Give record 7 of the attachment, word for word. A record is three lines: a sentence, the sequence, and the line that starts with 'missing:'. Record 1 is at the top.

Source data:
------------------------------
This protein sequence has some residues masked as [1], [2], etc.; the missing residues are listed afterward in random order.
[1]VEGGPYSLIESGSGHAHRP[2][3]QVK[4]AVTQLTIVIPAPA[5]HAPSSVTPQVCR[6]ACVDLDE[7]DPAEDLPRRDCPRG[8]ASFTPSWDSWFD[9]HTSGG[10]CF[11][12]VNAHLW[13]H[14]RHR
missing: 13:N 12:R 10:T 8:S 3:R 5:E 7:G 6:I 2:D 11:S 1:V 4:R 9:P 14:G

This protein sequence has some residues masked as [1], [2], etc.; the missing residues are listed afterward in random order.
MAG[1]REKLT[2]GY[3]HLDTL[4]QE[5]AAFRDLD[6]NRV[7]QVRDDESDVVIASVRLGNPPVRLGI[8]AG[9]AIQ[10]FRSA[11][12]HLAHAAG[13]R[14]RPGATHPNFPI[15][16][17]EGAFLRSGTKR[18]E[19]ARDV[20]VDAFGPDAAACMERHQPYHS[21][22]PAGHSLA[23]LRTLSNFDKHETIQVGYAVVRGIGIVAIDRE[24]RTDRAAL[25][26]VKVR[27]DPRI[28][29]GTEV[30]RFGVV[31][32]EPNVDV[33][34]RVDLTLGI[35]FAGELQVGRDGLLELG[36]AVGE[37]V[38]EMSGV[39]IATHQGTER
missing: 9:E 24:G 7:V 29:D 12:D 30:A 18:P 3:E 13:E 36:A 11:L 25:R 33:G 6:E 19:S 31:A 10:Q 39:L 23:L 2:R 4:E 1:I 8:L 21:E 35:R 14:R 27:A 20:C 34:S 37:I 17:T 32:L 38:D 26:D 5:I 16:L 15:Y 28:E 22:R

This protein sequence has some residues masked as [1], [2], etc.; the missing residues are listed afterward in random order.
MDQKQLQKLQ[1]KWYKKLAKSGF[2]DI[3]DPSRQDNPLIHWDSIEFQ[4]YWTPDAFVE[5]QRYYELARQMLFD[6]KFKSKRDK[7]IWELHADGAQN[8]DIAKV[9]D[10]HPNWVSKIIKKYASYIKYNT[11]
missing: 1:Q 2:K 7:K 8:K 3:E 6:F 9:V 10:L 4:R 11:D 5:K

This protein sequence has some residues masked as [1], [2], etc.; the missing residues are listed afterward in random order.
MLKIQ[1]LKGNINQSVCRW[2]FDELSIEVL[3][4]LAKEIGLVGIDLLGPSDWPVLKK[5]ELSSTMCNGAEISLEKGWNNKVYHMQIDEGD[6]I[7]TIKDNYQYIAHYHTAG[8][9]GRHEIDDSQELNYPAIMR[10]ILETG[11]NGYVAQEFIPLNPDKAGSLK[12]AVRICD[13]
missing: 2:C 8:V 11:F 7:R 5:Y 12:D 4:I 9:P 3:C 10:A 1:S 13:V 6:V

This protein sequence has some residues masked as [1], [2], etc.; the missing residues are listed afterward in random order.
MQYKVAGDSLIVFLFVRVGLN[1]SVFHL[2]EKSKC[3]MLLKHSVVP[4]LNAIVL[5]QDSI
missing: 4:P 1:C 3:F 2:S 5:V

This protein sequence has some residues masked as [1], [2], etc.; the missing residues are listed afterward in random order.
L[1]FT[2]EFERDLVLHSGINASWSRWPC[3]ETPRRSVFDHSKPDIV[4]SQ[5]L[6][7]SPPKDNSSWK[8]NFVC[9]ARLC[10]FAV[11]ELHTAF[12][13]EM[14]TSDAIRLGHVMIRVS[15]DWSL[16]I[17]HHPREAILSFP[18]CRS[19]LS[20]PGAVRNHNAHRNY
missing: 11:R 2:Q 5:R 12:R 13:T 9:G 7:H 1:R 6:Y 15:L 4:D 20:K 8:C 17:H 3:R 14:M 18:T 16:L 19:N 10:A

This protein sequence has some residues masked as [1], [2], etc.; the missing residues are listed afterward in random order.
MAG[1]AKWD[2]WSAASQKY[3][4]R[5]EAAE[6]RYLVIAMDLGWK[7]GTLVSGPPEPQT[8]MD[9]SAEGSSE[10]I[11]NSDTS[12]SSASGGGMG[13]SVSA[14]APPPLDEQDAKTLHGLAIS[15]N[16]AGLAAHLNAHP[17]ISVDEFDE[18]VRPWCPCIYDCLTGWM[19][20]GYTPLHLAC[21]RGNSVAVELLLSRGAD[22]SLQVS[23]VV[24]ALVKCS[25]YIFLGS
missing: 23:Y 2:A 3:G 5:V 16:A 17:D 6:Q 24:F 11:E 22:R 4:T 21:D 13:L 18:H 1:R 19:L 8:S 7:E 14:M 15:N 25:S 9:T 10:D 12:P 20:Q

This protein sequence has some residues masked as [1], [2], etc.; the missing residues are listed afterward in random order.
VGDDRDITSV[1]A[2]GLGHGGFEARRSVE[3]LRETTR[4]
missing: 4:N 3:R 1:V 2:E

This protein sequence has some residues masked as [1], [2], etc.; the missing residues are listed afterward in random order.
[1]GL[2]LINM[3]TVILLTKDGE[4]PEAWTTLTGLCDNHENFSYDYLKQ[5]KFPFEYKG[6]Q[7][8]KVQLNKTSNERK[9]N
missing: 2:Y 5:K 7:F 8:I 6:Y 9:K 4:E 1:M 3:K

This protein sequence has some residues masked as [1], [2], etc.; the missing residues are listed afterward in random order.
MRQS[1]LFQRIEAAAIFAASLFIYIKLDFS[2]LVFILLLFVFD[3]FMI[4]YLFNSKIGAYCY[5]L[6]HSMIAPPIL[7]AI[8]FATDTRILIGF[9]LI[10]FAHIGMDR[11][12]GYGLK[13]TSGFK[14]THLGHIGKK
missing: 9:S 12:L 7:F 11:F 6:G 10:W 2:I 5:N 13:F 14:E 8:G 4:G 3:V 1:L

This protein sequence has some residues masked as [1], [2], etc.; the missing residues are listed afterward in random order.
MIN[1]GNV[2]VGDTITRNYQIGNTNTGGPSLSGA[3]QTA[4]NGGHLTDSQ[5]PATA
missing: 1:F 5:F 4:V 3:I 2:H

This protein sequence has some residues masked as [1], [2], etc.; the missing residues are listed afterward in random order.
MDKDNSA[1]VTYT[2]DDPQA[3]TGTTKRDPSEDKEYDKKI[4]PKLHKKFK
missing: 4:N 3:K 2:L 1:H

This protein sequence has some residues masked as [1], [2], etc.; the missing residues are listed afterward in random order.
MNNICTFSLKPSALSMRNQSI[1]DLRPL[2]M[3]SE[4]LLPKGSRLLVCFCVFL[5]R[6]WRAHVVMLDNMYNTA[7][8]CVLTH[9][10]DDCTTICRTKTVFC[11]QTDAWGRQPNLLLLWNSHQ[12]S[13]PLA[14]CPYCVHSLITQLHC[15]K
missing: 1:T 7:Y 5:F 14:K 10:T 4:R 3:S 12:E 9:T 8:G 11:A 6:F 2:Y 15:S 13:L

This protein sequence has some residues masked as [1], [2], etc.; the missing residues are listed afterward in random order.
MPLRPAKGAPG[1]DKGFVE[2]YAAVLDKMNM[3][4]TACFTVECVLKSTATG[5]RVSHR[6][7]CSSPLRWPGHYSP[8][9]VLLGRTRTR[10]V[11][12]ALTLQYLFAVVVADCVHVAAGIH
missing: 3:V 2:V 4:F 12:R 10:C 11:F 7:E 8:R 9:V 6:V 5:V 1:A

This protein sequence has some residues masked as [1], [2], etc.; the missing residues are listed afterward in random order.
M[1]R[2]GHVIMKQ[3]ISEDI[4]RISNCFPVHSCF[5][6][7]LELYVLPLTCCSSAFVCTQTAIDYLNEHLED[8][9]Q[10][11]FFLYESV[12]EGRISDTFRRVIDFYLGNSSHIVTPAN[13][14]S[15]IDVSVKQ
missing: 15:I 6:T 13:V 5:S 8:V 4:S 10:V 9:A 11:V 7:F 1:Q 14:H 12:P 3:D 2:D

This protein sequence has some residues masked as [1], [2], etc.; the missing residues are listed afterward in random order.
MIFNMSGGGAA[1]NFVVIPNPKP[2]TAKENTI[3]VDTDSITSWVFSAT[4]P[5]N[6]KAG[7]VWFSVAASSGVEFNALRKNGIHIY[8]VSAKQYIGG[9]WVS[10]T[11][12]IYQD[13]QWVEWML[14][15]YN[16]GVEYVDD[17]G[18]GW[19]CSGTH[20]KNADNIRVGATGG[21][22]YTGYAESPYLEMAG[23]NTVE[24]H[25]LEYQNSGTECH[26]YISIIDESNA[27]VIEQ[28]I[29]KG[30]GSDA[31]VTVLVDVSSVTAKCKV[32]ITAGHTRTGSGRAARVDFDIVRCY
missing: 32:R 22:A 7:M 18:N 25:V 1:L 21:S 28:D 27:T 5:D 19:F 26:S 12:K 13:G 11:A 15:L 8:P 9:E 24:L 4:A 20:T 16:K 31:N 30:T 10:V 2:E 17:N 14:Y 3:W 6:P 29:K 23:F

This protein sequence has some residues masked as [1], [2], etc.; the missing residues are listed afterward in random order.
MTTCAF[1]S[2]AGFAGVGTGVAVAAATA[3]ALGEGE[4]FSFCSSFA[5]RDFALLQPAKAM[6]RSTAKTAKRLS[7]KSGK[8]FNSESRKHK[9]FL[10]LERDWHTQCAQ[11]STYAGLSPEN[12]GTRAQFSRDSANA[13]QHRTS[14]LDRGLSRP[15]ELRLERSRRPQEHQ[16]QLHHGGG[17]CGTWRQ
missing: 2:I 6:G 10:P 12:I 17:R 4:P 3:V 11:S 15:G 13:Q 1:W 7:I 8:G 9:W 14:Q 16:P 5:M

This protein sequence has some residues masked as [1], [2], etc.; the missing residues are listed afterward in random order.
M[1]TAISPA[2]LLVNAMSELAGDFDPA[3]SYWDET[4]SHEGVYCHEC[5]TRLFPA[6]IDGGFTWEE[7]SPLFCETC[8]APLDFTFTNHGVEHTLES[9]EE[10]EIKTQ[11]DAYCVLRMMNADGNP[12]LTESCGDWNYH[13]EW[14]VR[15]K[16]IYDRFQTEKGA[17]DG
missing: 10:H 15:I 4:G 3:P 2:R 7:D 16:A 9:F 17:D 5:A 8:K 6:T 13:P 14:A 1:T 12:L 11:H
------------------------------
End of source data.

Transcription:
This protein sequence has some residues masked as [1], [2], etc.; the missing residues are listed afterward in random order.
MAG[1]AKWD[2]WSAASQKY[3][4]R[5]EAAE[6]RYLVIAMDLGWK[7]GTLVSGPPEPQT[8]MD[9]SAEGSSE[10]I[11]NSDTS[12]SSASGGGMG[13]SVSA[14]APPPLDEQDAKTLHGLAIS[15]N[16]AGLAAHLNAHP[17]ISVDEFDE[18]VRPWCPCIYDCLTGWM[19][20]GYTPLHLAC[21]RGNSVAVELLLSRGAD[22]SLQVS[23]VV[24]ALVKCS[25]YIFLGS
missing: 23:Y 2:A 3:G 5:V 16:A 17:D 6:Q 24:F 11:E 22:R 4:T 21:D 13:L 18:H 1:R 19:L 8:S 7:E 14:M 15:N 25:S 9:T 10:D 12:P 20:Q